The Jameson Arms
The pub displays the Jameson family coat of arms on its inn sign, with the motto “Sine metu” – “Without fear”. The specific Jameson family connection to the area is uncertain.
The Jersey Arms³
Named after the largest of the Channel Islands – the overseas dependencies of the United Kingdom, situated off the coast of Britanny and with significant maritime connections to Portsmouth.
The John Barleycorn¹
The John Jacques
Baron John Jacques was chief executive of the Portsea Island Mutual Co-Operative Society between 1945 and 1965. The pub is housed in a former Co-Op building.
The Joiners Arms¹
Blackfriars Road, Kilmiston Street and Upper Church Path
A popular pub name, particularly in urban areas. Referring to the Worshipful Company of Joiners and Ceilers, founded 1571 – the organisation of wood craftsmen.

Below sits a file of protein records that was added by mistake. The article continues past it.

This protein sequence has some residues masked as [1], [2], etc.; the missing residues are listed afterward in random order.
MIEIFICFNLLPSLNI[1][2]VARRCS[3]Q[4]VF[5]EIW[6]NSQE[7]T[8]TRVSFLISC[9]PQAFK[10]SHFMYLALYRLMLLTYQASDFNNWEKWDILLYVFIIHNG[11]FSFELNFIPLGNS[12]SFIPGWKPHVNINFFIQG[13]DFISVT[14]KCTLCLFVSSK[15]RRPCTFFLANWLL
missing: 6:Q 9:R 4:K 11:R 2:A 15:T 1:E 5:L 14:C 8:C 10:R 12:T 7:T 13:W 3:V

The Jolly Sailor
Clarence Parade and Bath Square¹
A very popular pub name, especially in coastal towns, though also found inland. The attraction of an inn sign depicting a jovial mariner would be obvious to naval personnel of bygone years – a reliable indicator that sailors would be welcome within.
The Jolly Taxpayer
Possibly unique in Britain. The name derives from the fact that an Inland Revenue office was once located nearby.
The Jordan Tavern¹
Most likely a biblical reference to the River Jordan – a site of major significance in Christianity, being the location of Jesus’ baptism by John the Baptist.
The Jubilee Tavern³
The inn sign depicted a portrait of Queen Victoria and it is likely that the event being commemorated by the pub’s name would have been her silver jubilee of 1862, as the pub appears to have been named as such since at least 1867.